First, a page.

I am glad you are at least thinking about the value of your data.  Personal time is very hard to assign a dollar value to.  Those who try to value it the same as their pay scale are making one of two errors, both of which are huge, and are in opposite directions.  One error is assuming that they can convert every hour they have into dollars.  Even those who work hourly consulting jobs have trouble making this true as there are always down times or expenditure limits, and most others cannot even come close.  The other error is that time with their wife, kids, mates and hobbies has no value, or is valued only at their pay rate.  That time can in fact be priceless.

I am guessing that you didn't have these drives full, perhaps only two thirds of a terabyte of data.  Probably a sizeable fraction of that is totally disposable (Utube videos, tunes you never listen to and so on).  But there is likely to be several hundred gigabytes of things you would rather not lose (tunes you DO listen to, web data that has been useful, instruction manuals and so on) and things you would really hate to lose (scans of family photos, downconversions off of video tapes, your own notes and creations, .mp3s from recording sessions or off of old vinyl, clever bits of code and the like).  The things you would rather not lose can be fairly easily replicated, but it takes time measured tens of hours.  The really hate to lose stuff is even slower to get back, and in many cases impossible. 

Even if the budget doesn't have room for the expense right now you might be better off in the long run putting these disks on a shelf until you can save the money.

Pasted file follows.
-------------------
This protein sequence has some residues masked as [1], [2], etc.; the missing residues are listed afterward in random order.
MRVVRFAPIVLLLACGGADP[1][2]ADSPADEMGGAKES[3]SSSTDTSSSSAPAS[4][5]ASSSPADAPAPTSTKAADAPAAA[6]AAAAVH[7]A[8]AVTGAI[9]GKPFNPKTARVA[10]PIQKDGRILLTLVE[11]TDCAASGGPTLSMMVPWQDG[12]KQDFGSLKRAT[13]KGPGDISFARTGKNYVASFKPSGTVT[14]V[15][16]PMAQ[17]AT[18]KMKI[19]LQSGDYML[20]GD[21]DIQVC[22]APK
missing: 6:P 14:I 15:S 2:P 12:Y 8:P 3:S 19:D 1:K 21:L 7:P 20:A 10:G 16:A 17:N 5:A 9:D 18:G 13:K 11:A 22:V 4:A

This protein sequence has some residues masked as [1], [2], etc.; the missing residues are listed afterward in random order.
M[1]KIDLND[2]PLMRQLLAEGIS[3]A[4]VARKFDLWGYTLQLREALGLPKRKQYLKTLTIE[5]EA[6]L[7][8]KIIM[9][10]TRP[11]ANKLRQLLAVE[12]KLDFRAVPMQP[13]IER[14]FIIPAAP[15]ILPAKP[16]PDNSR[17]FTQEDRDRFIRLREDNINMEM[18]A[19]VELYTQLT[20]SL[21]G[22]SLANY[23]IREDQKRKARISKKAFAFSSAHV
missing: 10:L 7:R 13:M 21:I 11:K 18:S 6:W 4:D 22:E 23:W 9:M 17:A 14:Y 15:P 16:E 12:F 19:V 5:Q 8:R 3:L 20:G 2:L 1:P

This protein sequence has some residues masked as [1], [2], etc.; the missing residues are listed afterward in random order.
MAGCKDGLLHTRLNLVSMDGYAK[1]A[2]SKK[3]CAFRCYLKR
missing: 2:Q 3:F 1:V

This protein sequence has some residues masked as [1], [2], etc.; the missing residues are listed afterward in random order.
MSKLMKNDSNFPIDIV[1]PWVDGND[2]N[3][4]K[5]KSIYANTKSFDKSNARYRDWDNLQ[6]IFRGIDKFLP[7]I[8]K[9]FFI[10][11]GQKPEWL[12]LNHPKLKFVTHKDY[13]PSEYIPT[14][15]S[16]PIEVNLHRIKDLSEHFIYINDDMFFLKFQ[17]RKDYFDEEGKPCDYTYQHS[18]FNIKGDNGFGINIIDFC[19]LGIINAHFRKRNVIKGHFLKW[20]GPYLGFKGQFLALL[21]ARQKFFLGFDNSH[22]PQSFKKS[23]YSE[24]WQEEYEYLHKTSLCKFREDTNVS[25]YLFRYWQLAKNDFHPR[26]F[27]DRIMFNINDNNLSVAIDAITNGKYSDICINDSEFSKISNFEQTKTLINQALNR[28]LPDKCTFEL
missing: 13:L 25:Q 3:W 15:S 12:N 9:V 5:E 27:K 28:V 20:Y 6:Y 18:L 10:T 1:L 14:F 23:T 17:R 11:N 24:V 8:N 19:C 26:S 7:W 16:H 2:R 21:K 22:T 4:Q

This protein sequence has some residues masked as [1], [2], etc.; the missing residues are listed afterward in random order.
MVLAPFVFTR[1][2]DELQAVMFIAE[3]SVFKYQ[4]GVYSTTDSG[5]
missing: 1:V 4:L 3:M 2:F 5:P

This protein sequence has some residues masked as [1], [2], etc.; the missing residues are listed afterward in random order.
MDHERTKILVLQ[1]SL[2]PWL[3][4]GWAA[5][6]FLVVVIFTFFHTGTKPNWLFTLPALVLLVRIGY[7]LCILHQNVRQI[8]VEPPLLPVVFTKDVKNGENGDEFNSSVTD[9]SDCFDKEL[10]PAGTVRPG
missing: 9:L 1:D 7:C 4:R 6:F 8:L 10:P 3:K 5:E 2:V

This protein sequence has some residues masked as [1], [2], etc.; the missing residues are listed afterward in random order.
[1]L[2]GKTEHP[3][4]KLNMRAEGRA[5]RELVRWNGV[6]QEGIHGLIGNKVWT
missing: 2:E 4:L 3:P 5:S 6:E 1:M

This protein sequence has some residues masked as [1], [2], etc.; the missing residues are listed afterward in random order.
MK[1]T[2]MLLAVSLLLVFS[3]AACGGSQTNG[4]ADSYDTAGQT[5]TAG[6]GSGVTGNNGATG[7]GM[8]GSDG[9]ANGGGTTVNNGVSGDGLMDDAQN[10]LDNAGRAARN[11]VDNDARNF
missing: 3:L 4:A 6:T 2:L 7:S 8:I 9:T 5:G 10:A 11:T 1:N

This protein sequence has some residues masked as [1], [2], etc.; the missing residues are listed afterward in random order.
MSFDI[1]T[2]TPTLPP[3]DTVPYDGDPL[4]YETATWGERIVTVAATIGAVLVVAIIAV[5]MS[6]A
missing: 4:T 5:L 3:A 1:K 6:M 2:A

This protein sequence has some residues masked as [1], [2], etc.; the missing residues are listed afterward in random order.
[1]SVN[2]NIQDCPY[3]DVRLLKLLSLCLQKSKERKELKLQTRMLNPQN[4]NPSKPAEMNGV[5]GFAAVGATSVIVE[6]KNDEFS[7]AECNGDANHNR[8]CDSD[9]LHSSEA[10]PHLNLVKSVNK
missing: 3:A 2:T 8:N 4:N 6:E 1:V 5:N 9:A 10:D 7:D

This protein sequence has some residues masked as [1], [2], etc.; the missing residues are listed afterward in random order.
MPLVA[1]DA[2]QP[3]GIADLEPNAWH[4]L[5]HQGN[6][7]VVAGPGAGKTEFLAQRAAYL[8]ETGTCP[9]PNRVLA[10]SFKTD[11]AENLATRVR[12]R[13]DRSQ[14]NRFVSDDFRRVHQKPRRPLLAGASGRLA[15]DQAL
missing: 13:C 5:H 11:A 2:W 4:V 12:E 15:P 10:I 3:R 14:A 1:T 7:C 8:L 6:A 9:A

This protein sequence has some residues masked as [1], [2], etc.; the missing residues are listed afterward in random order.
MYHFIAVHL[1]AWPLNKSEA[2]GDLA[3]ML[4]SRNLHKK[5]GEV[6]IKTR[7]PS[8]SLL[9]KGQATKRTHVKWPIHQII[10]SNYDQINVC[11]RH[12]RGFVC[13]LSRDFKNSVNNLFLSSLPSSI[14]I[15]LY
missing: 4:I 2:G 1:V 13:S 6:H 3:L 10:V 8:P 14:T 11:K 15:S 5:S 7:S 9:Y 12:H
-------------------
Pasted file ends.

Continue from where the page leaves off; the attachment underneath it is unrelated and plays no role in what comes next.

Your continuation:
Offline codeboy2k

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Re: DIY HDD platter swap?
« Reply #111 on: August 26, 2015, 12:31:59 am »
I'm definitely one who cringes every time I hear someone say their off-time (or personal time) is worth as much as their billable time.   I simply know that's not true.   I usually have arguments with my wife about this ALL THE TIME! because she thinks my personal time is worth my billable time, so if I spend a week in a woodshop building furniture because I enjoy it, than in her eye I am losing money because I'm not being productive. She would want me to buy the furniture and use my time to make money.  We argue this a lot, much to my chagrin.  But I agree with you, that it's wrong for me to say it has zero value.

As to the contents of the disk, you nailed it, it is exactly all that you said.  From my second post in this thread :
Quote
It's a personal loss, representing years of work, more than anything else. 15 Years of scanned personal documents, (tax data, tax returns, retirement savings, etc), my family photos (scanned from print or slides), approx. 600GB of datasheets, scanned my bookshelfs, ISO copies of my subscription CD's which I don't have anymore, my online books and magazines collection, DVD and music CD collections..  etc.

So I certainly hope to get it back, but if I can't then I'll be able to recreate most of it too.
 

Offline Chris C

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Re: DIY HDD platter swap?
« Reply #112 on: August 26, 2015, 04:25:31 am »
Likely an urban legend from the days when stiction was a common problem.

It's not an urban legend.  I've recovered two "click death" drives by chilling them, one PATA, one SATA.  Both 3.5", and both continued to operate only as long as they were cold.  Multiple cycles of chilling and recovery were necessary.  With high priority files first just in case, but I was able to achieve 100% recovery on both.

As for why it works, I don't know.  But limiting the possibilities to stiction, or even to something mechanical, seems myopic.  It could be that there's a cracked solder joint, IC wire bond, or some other intermittent that could be pushed temporarily back into good contact by thermal contraction.  Or because something electronic has gone out of spec, and electronics work better with less noise when cold, allowing it to edge just enough back into spec to function.